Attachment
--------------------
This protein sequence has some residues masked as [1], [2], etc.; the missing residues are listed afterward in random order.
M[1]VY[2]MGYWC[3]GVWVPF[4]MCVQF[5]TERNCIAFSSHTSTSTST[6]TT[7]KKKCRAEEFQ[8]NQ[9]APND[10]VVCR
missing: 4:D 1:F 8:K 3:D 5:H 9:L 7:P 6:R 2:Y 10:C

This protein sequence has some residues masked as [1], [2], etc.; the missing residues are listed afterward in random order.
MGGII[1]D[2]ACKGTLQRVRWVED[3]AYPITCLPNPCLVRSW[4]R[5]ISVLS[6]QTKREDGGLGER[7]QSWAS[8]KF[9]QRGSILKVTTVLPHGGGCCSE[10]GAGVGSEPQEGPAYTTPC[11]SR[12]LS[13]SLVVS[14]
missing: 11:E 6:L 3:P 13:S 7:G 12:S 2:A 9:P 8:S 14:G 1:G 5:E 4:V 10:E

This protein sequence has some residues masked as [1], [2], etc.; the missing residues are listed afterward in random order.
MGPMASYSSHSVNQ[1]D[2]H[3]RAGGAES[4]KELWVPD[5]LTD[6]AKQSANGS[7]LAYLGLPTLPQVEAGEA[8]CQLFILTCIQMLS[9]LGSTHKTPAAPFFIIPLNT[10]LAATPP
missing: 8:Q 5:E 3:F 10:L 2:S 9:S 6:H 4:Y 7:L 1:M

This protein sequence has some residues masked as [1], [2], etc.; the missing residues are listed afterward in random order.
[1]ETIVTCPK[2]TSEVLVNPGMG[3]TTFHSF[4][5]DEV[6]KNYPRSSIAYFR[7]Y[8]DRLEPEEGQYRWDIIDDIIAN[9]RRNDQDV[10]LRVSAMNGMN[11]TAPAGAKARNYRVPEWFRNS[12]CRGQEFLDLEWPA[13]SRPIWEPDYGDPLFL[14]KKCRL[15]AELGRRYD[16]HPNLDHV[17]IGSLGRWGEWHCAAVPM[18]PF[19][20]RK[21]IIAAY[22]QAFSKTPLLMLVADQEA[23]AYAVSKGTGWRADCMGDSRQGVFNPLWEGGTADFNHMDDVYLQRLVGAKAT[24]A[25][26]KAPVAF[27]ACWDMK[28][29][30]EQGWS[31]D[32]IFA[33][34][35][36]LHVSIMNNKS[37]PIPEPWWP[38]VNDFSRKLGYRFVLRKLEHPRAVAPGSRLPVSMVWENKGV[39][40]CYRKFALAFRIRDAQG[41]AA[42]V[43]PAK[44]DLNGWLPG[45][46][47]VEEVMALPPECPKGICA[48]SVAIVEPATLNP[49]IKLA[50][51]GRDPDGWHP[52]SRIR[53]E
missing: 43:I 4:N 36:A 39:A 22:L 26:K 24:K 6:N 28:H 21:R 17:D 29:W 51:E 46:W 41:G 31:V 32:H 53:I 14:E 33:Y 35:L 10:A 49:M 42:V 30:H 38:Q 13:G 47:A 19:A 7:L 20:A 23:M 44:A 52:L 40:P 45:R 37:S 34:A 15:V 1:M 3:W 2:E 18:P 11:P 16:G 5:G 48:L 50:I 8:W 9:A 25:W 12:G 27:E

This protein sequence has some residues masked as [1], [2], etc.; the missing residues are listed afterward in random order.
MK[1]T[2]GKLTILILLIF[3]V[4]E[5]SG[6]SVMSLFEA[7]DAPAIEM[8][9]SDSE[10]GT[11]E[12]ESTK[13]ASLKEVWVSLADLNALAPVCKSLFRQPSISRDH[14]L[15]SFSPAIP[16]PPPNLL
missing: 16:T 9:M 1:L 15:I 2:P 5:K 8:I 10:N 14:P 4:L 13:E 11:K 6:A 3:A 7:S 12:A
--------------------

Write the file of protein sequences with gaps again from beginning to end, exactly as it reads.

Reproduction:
This protein sequence has some residues masked as [1], [2], etc.; the missing residues are listed afterward in random order.
M[1]VY[2]MGYWC[3]GVWVPF[4]MCVQF[5]TERNCIAFSSHTSTSTST[6]TT[7]KKKCRAEEFQ[8]NQ[9]APND[10]VVCR
missing: 4:D 1:F 8:K 3:D 5:H 9:L 7:P 6:R 2:Y 10:C

This protein sequence has some residues masked as [1], [2], etc.; the missing residues are listed afterward in random order.
MGGII[1]D[2]ACKGTLQRVRWVED[3]AYPITCLPNPCLVRSW[4]R[5]ISVLS[6]QTKREDGGLGER[7]QSWAS[8]KF[9]QRGSILKVTTVLPHGGGCCSE[10]GAGVGSEPQEGPAYTTPC[11]SR[12]LS[13]SLVVS[14]
missing: 11:E 6:L 3:P 13:S 7:G 12:S 2:A 9:P 8:S 14:G 1:G 5:E 4:V 10:E

This protein sequence has some residues masked as [1], [2], etc.; the missing residues are listed afterward in random order.
MGPMASYSSHSVNQ[1]D[2]H[3]RAGGAES[4]KELWVPD[5]LTD[6]AKQSANGS[7]LAYLGLPTLPQVEAGEA[8]CQLFILTCIQMLS[9]LGSTHKTPAAPFFIIPLNT[10]LAATPP
missing: 8:Q 5:E 3:F 10:L 2:S 9:S 6:H 4:Y 7:L 1:M

This protein sequence has some residues masked as [1], [2], etc.; the missing residues are listed afterward in random order.
[1]ETIVTCPK[2]TSEVLVNPGMG[3]TTFHSF[4][5]DEV[6]KNYPRSSIAYFR[7]Y[8]DRLEPEEGQYRWDIIDDIIAN[9]RRNDQDV[10]LRVSAMNGMN[11]TAPAGAKARNYRVPEWFRNS[12]CRGQEFLDLEWPA[13]SRPIWEPDYGDPLFL[14]KKCRL[15]AELGRRYD[16]HPNLDHV[17]IGSLGRWGEWHCAAVPM[18]PF[19][20]RK[21]IIAAY[22]QAFSKTPLLMLVADQEA[23]AYAVSKGTGWRADCMGDSRQGVFNPLWEGGTADFNHMDDVYLQRLVGAKAT[24]A[25][26]KAPVAF[27]ACWDMK[28][29][30]EQGWS[31]D[32]IFA[33][34][35][36]LHVSIMNNKS[37]PIPEPWWP[38]VNDFSRKLGYRFVLRKLEHPRAVAPGSRLPVSMVWENKGV[39][40]CYRKFALAFRIRDAQG[41]AA[42]V[43]PAK[44]DLNGWLPG[45][46][47]VEEVMALPPECPKGICA[48]SVAIVEPATLNP[49]IKLA[50][51]GRDPDGWHP[52]SRIR[53]E
missing: 43:I 4:N 36:A 39:A 22:L 26:K 24:K 6:N 28:H 21:R 17:D 29:W 51:E 46:W 41:G 31:V 32:H 53:I 14:E 33:Y 35:L 10:A 49:M 42:V 30:H 38:Q 13:G 47:A 19:A 7:L 20:A 23:M 44:A 52:L 40:P 45:R 37:S 34:A 15:V 1:M 3:W 2:E 18:P 11:P 16:G 5:G 48:L 50:I 8:W 9:A 25:W 12:G 27:E

This protein sequence has some residues masked as [1], [2], etc.; the missing residues are listed afterward in random order.
MK[1]T[2]GKLTILILLIF[3]V[4]E[5]SG[6]SVMSLFEA[7]DAPAIEM[8][9]SDSE[10]GT[11]E[12]ESTK[13]ASLKEVWVSLADLNALAPVCKSLFRQPSISRDH[14]L[15]SFSPAIP[16]PPPNLL
missing: 16:T 9:M 1:L 15:I 2:P 5:K 8:I 10:N 14:P 4:L 13:E 11:K 6:A 3:A 7:S 12:A